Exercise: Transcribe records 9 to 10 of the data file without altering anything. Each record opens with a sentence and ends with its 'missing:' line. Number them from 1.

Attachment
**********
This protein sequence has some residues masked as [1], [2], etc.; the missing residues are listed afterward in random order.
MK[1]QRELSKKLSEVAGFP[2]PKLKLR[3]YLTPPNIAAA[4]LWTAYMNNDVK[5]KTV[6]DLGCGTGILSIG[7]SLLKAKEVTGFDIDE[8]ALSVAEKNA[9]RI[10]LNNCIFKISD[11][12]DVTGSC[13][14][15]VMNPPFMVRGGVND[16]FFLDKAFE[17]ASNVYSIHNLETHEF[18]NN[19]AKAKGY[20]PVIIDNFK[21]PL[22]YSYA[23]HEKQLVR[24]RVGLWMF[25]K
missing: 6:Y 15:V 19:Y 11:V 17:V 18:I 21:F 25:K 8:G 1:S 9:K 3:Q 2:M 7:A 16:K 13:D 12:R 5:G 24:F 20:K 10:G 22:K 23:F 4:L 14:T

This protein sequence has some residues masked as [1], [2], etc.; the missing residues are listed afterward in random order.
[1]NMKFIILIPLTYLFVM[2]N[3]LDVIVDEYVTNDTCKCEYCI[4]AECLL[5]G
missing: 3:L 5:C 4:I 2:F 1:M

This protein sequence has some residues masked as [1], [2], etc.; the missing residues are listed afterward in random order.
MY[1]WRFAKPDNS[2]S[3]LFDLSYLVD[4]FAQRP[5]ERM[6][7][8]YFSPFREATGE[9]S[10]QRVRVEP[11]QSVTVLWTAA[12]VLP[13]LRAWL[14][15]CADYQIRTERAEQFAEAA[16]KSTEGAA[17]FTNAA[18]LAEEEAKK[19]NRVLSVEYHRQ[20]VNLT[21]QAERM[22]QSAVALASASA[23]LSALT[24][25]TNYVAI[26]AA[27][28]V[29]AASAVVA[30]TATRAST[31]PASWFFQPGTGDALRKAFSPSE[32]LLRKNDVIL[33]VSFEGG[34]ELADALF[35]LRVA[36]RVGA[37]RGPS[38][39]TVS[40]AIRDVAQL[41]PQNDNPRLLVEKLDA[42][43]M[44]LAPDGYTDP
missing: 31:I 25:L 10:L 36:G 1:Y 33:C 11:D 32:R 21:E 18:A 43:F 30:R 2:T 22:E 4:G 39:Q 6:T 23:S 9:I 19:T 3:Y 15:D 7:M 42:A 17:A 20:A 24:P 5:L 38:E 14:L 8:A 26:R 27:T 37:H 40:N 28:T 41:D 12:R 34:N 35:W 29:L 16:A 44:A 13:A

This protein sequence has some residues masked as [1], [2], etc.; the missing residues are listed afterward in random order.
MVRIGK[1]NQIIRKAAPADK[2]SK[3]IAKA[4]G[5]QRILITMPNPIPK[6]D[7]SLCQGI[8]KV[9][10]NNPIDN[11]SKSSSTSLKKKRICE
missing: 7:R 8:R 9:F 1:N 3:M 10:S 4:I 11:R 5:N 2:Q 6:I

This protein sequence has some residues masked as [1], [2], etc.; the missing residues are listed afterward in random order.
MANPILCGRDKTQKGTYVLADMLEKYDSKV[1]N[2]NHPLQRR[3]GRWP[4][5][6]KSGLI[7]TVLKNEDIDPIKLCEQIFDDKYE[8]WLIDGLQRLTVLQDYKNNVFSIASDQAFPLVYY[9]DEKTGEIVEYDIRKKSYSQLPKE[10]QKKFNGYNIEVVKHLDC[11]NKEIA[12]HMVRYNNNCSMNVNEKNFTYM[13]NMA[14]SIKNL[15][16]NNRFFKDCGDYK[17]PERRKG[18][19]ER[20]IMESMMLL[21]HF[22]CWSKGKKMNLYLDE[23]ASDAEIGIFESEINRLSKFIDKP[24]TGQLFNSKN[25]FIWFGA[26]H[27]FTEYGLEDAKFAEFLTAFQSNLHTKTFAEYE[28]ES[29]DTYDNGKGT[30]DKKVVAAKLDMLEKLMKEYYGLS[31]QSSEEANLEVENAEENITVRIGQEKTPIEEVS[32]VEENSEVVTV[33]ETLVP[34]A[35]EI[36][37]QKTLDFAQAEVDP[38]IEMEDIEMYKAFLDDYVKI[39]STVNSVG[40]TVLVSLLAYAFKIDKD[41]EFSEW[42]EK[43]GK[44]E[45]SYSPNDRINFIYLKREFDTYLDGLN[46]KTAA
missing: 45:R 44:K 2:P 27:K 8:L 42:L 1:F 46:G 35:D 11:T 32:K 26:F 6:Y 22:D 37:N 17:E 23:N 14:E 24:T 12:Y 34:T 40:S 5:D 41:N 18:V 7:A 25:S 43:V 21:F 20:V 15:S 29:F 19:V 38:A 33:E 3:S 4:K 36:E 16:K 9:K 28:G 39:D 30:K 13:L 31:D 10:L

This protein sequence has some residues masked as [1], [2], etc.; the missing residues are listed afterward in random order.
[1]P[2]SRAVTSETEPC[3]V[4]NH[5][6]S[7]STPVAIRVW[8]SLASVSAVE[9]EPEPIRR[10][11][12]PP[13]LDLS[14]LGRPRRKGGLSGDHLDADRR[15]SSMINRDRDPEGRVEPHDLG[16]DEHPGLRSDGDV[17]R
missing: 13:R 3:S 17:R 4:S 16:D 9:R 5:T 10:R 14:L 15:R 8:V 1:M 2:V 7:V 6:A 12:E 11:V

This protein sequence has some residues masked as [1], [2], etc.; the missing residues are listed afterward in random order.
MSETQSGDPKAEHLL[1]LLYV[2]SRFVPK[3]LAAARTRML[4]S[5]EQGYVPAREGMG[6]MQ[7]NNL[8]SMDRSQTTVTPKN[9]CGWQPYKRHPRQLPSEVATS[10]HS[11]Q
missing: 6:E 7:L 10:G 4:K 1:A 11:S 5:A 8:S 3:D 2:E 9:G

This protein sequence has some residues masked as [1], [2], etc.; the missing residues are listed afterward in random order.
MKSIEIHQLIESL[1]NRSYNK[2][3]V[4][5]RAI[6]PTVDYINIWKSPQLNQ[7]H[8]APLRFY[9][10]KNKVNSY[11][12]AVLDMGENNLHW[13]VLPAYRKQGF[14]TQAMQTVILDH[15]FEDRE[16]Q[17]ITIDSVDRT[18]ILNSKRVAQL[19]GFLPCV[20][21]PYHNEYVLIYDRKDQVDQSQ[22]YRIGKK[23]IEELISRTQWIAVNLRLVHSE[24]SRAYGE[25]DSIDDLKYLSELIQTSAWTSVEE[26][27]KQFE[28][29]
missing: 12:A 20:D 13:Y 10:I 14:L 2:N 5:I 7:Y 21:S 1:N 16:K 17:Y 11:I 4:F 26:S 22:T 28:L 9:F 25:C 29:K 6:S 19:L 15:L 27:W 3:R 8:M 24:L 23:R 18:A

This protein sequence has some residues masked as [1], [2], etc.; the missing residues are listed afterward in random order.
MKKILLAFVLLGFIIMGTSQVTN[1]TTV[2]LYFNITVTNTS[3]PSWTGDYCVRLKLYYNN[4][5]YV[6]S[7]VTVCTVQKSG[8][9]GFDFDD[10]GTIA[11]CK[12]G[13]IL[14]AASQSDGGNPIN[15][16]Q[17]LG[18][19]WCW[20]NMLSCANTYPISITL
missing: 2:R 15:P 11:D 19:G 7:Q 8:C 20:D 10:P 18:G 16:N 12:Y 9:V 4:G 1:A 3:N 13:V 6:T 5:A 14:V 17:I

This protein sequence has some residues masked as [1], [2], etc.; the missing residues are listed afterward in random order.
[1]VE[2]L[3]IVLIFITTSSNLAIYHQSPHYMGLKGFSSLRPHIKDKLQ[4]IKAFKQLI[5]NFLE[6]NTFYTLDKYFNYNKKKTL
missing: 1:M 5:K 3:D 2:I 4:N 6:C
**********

This protein sequence has some residues masked as [1], [2], etc.; the missing residues are listed afterward in random order.
MKKILLAFVLLGFIIMGTSQVTN[1]TTV[2]LYFNITVTNTS[3]PSWTGDYCVRLKLYYNN[4][5]YV[6]S[7]VTVCTVQKSG[8][9]GFDFDD[10]GTIA[11]CK[12]G[13]IL[14]AASQSDGGNPIN[15][16]Q[17]LG[18][19]WCW[20]NMLSCANTYPISITL
missing: 2:R 15:P 11:D 19:G 7:Q 8:C 20:D 10:P 18:G 16:N 12:Y 9:V 4:G 1:A 3:N 13:V 6:T 5:A 14:V 17:I

This protein sequence has some residues masked as [1], [2], etc.; the missing residues are listed afterward in random order.
[1]VE[2]L[3]IVLIFITTSSNLAIYHQSPHYMGLKGFSSLRPHIKDKLQ[4]IKAFKQLI[5]NFLE[6]NTFYTLDKYFNYNKKKTL
missing: 1:M 5:K 3:D 2:I 4:N 6:C